When it comes to the unexpected, the restaurant’s Cedar Street cauliflower pizzette is a delightful addition to the new menu. It’s a cauliflower steak that’s been lightly breaded in chick pea flour and covered in a marinara-style sauce with a triple-cheese blend, served under lightly dressed spinach, red onion, olives and spritzed with lemon.


“It’s surprising how satisfying it is,” says Stowe. “The beauty of this presentation is that this is a vegetarian — and easily could be a vegan — meal.”

“Nodding to Lewiston’s heritage,” adds Stowe, “we still have tourtiere (a somewhat traditional meat pie) and salmon pie,” which forgoes the bottom crust in favor of the flavorful filling and flaky top crust.

Diners looking for something lighter and more sharable can have a tapas experience with Rails’ new small plates, says Poeraatmadja, “which allow diners to experience a variety of the flavors that Rails features.” Those flavors range from poutine and creton to lobster rangoon and seasoned chicken wings.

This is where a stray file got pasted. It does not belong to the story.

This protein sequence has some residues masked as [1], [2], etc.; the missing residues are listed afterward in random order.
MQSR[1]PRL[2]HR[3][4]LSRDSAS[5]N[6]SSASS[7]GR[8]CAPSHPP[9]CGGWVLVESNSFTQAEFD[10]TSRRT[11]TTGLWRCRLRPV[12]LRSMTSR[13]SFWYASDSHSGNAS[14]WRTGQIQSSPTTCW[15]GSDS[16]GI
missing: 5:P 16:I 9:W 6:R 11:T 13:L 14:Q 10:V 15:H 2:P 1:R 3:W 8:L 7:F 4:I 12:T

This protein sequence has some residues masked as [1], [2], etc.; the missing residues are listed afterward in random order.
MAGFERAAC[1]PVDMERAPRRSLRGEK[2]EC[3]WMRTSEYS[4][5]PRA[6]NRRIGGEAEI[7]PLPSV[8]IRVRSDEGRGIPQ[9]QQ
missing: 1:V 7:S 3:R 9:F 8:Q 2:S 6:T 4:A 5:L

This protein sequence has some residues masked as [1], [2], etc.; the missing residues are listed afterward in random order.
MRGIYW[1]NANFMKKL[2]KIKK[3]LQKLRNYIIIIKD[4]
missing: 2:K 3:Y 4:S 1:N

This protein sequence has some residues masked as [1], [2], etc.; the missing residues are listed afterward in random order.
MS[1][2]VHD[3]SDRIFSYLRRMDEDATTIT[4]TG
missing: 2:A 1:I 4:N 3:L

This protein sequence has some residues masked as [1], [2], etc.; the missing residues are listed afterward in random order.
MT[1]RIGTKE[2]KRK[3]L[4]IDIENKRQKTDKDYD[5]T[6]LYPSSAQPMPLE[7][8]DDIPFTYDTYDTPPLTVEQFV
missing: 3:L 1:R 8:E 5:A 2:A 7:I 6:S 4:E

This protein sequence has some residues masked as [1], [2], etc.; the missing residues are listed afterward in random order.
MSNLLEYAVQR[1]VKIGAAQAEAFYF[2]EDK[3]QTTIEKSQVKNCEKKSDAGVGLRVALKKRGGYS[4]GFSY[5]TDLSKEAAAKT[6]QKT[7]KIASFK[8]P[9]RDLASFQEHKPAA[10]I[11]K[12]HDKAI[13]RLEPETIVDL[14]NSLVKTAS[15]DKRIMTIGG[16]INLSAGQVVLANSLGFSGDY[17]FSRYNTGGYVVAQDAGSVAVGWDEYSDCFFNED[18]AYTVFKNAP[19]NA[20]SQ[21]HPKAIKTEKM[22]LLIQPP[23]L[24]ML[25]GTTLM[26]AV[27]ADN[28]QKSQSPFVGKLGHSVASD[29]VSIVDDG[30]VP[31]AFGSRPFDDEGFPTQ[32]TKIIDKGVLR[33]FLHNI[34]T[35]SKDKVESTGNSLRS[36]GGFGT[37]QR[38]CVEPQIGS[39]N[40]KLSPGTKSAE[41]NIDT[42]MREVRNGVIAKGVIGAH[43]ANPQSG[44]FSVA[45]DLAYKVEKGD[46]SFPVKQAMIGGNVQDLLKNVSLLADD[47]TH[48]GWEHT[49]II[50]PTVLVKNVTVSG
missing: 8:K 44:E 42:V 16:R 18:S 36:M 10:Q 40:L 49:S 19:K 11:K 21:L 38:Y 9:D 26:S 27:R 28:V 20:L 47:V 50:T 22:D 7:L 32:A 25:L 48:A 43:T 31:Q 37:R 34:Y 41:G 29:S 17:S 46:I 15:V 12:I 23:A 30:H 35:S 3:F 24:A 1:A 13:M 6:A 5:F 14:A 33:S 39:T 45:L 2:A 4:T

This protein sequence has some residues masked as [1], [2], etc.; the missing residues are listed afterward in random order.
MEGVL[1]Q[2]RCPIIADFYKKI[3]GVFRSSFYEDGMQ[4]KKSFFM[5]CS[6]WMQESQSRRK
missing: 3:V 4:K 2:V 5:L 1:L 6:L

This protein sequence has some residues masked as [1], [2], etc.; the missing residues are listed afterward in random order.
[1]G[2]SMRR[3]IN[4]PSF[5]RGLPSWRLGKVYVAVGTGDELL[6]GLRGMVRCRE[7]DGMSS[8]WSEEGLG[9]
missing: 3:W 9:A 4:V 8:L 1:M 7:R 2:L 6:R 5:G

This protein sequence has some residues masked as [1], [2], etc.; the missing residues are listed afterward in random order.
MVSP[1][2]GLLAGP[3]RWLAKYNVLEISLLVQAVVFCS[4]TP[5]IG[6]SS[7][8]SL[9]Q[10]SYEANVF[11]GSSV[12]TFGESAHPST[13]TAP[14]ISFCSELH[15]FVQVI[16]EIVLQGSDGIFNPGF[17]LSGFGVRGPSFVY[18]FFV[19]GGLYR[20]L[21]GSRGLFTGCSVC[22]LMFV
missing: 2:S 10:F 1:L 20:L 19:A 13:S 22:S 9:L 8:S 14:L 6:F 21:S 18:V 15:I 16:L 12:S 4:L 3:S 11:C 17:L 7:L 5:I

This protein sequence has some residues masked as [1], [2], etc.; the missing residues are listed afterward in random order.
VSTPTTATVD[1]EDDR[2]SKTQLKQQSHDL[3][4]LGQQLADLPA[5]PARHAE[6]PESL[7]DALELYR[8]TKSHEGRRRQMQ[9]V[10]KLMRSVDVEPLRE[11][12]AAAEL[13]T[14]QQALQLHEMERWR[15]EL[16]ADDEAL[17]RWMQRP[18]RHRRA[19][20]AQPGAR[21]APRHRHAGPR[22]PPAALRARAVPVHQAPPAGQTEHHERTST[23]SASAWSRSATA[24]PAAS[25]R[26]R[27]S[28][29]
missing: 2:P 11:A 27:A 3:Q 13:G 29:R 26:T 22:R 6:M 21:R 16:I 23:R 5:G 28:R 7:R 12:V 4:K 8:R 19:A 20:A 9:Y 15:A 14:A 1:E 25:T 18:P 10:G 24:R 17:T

Rails has also added breakfast- and brunch-style foods, including “Rails Bennie,” to its Saturday menu. Rails Bennie is a couple of poached eggs served with slabs of locally raised Canadian-style bacon on top of a slice of thick house-made toast and finished with hollandaise. Another option: “The Brunch Stacker” offers two fried eggs and braised pork over mashed potatoes, bacon, cheddar cheese and roasted corn salsa.

“But when it comes to new, we’re not stopping at food,” says Poeraatmadja.



Patience Baker, Rails’ barkeep, has created new drinks and pairings to further the celebration of new.

“The creme brule martini was done to complement our dessert menu. It’s vanilla vodka, kahlua, frangelico and a splash of heavy cream, garnished with grated cinnamon and rimmed with raw sugar to get the crunch that you would find in a creme brule,” explains Baker.

“And the habanero lime margarita, made with Ancho Reyes — an ancho chili liqueur from Mexico — has a kick making it both beautiful and unexpected,” she adds. “You can smell the pepper and the cinnamon, and the glass is rimmed with a chili sage lime salt.”